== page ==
Saturday, March 10, 2007



Friday Archaeology Blogging
Grab bag o'Roman stuff edition.

A couple of recent developments in the world of Roman archaeology:

Roman settlement found next to 'devil's hill'
By Roger Highfield, Science Editor

Evidence of a Roman sacred site has been discovered at the foot of a man-made hill created thousands of years before the Romans arrived in Britain, it was announced yesterday.


That would be Silbury Hill:


Click to see larger version


It's a massive construction, originally terraced, with a presumably ceremonial walkway to the top. It's surrounded by a sort of moat, bridged by two causeways (the material used to build the hill was originally dug out of the moat). It was probably built in about 2600 B.C., roughly contemporary with some of the early phases of Stonehenge. Various myths and legends have arisen about the hill; according to one tradition, it is the tomb of the legendary King Sil and his golden horse. Another tale, the source of the "Devil's Hill" moniker, relates that the devil was carrying a load of earth to drop on a nearby town. When he was stopped by some priests from Avebury, he dropped the dirt, creating Silbury Hill. Although various theories have been put forward (e.g. an enormous sundial), the truth is that we have no idea whatsoever what that hill was built for, or how it was used in neolithic times.

Returning to the Romans, it's not at all surprising that they would build a religious site there. Contrary to what one might expect, the Romans were extremely open-minded about other religions (they tended to outlaw religions only in cases where there were issues of pubic order), to the point where they made a practice of adopting the worship of "foreign" gods. A prime example of this is the Egyptian goddess Isis, whose cult became very popular in Roman Italy.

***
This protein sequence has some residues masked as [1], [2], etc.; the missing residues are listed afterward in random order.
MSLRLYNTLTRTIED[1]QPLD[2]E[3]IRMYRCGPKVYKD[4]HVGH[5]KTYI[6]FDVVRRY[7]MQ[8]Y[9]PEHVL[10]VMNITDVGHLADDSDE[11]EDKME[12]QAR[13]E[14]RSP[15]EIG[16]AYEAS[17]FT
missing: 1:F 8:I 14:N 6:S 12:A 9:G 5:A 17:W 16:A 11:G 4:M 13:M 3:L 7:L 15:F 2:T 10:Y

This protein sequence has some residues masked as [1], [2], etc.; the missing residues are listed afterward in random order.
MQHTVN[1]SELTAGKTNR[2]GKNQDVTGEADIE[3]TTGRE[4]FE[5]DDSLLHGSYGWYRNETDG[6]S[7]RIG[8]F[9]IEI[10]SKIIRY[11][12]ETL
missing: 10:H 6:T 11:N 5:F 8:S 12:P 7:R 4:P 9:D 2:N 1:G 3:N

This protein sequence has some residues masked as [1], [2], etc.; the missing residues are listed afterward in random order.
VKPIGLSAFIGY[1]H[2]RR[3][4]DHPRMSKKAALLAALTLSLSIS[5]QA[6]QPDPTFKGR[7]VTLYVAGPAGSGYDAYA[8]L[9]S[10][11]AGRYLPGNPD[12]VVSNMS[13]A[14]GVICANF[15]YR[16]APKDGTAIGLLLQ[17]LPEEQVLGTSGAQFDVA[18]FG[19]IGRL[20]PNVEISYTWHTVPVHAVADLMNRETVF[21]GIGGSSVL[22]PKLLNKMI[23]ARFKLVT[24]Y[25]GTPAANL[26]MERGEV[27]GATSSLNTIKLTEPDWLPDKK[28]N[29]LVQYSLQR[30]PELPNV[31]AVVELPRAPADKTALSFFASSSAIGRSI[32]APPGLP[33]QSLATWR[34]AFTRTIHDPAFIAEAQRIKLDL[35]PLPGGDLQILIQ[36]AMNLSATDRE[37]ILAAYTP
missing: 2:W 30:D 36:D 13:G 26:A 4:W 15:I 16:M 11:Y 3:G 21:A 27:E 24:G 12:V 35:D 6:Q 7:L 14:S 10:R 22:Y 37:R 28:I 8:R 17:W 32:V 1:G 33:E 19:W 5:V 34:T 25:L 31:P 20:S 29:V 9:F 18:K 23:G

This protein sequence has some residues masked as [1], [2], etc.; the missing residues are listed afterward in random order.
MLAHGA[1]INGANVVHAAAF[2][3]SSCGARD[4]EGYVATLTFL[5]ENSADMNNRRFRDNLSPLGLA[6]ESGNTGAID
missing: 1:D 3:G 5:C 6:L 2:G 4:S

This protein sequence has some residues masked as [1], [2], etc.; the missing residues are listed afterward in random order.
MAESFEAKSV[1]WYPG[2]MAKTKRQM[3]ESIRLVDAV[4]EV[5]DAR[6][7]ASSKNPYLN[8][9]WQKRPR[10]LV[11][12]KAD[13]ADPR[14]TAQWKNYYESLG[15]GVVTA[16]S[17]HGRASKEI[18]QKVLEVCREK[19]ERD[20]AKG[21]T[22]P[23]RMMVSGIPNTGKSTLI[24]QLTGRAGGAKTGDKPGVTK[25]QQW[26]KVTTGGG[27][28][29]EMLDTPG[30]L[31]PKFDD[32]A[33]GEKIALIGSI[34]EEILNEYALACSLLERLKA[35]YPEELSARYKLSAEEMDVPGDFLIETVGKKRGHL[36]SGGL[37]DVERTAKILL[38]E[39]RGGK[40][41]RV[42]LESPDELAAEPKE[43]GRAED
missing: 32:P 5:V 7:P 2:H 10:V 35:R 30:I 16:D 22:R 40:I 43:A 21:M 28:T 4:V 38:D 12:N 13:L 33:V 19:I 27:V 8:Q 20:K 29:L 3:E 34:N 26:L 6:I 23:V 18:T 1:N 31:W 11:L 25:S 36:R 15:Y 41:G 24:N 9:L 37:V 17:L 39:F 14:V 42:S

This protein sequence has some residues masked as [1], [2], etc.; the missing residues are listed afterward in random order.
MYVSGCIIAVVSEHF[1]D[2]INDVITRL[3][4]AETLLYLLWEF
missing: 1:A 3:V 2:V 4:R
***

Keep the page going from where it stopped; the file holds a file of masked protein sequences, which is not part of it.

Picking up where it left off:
The Temple of Isis at Pompeii - click to enlarge


The main question, yet to be answered, about the Roman site at Silbury Hill is to which deity it was devoted. It remains distinctly possible that it was actually a Celtic deity whose worship was promoted at the site.

Anyway, moving along, awhile back I did a Friday Archaeology Blogging on the insignia of Maxentius. There have been further developments:

Scepter from Roman emperor exhibited
Telegraph, 27 February 2007

The scepter, which is topped by a blue orb that represents the earth, was discovered at the end of last year and is believed to have been held by Emperor Maxentius, who ruled for six years until 312AD.



This is the best picture of the scepter that I've been able to find so far.

Hopefully, we'll get a chance to see the rest of the insignia soon.

2 comments:

Scout said...

those romans had quite the ways about them.....seems part of keeping the non-disruptive religions alive was part of their success.....after all, if you're going to keep dissidace down after conquering.....

Bazz said...

Precisely! The Romans had pretty much figured out (usually) that messing around with peoples' religions was a good way ensure unending local rebellions, so they tended to let things go as long as said religions weren't actively causing difficulties.

The other matter to consider, as well, is that the Romans probably didn't see a lot of "foreign" religions as different from their own. I mean, if a particular group spoke a different language, well it just made sense that they would have different names for the Gods and Goddesses. And if that meant that the Romans occasionally encountered a God or Goddess they hadn't met before, then that was fine too!